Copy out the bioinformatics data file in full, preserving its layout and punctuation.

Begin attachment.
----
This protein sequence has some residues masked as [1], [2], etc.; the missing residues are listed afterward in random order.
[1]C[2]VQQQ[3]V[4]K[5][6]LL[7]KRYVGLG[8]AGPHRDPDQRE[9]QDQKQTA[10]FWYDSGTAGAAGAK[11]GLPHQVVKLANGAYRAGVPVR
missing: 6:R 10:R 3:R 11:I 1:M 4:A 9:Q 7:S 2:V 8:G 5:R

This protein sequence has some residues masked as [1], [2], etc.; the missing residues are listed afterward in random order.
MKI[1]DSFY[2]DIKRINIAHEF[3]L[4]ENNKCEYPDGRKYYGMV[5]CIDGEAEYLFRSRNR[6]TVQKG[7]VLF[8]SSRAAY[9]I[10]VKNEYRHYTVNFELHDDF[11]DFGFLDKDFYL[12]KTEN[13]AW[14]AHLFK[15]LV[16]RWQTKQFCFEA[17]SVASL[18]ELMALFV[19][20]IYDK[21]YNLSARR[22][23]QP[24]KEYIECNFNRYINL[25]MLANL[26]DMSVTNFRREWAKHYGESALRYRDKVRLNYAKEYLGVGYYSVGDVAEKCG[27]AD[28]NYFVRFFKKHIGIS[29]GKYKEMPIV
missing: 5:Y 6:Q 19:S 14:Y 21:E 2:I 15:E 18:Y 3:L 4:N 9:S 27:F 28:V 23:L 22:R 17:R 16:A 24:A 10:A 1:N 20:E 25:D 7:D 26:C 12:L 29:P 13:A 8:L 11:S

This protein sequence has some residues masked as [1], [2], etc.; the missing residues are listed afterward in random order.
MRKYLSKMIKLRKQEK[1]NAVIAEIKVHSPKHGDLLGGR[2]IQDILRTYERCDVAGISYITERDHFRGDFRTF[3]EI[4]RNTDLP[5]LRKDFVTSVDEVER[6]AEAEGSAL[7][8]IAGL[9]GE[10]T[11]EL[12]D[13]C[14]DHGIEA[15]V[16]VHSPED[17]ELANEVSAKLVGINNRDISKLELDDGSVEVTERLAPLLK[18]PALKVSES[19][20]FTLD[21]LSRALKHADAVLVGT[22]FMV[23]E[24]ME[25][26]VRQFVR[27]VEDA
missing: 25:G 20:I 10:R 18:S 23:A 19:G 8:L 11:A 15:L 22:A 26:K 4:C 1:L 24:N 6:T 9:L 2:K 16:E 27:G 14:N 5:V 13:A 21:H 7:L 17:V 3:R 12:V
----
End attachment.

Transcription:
This protein sequence has some residues masked as [1], [2], etc.; the missing residues are listed afterward in random order.
[1]C[2]VQQQ[3]V[4]K[5][6]LL[7]KRYVGLG[8]AGPHRDPDQRE[9]QDQKQTA[10]FWYDSGTAGAAGAK[11]GLPHQVVKLANGAYRAGVPVR
missing: 6:R 10:R 3:R 11:I 1:M 4:A 9:Q 7:S 2:V 8:G 5:R

This protein sequence has some residues masked as [1], [2], etc.; the missing residues are listed afterward in random order.
MKI[1]DSFY[2]DIKRINIAHEF[3]L[4]ENNKCEYPDGRKYYGMV[5]CIDGEAEYLFRSRNR[6]TVQKG[7]VLF[8]SSRAAY[9]I[10]VKNEYRHYTVNFELHDDF[11]DFGFLDKDFYL[12]KTEN[13]AW[14]AHLFK[15]LV[16]RWQTKQFCFEA[17]SVASL[18]ELMALFV[19][20]IYDK[21]YNLSARR[22][23]QP[24]KEYIECNFNRYINL[25]MLANL[26]DMSVTNFRREWAKHYGESALRYRDKVRLNYAKEYLGVGYYSVGDVAEKCG[27]AD[28]NYFVRFFKKHIGIS[29]GKYKEMPIV
missing: 5:Y 6:Q 19:S 14:Y 21:E 2:I 15:E 18:Y 3:L 4:N 9:S 27:F 28:V 23:L 22:R 17:R 16:A 24:A 10:A 1:N 20:E 25:D 7:D 26:C 12:L 29:P 13:A 8:L 11:S

This protein sequence has some residues masked as [1], [2], etc.; the missing residues are listed afterward in random order.
MRKYLSKMIKLRKQEK[1]NAVIAEIKVHSPKHGDLLGGR[2]IQDILRTYERCDVAGISYITERDHFRGDFRTF[3]EI[4]RNTDLP[5]LRKDFVTSVDEVER[6]AEAEGSAL[7][8]IAGL[9]GE[10]T[11]EL[12]D[13]C[14]DHGIEA[15]V[16]VHSPED[17]ELANEVSAKLVGINNRDISKLELDDGSVEVTERLAPLLK[18]PALKVSES[19][20]FTLD[21]LSRALKHADAVLVGT[22]FMV[23]E[24]ME[25][26]VRQFVR[27]VEDA
missing: 25:G 20:I 10:R 18:S 23:A 19:G 8:L 11:A 15:L 22:A 26:K 4:C 1:L 24:N 6:T 9:L 2:K 16:E 27:G 14:N 5:V 13:A 21:H 7:L 17:V 3:R 12:V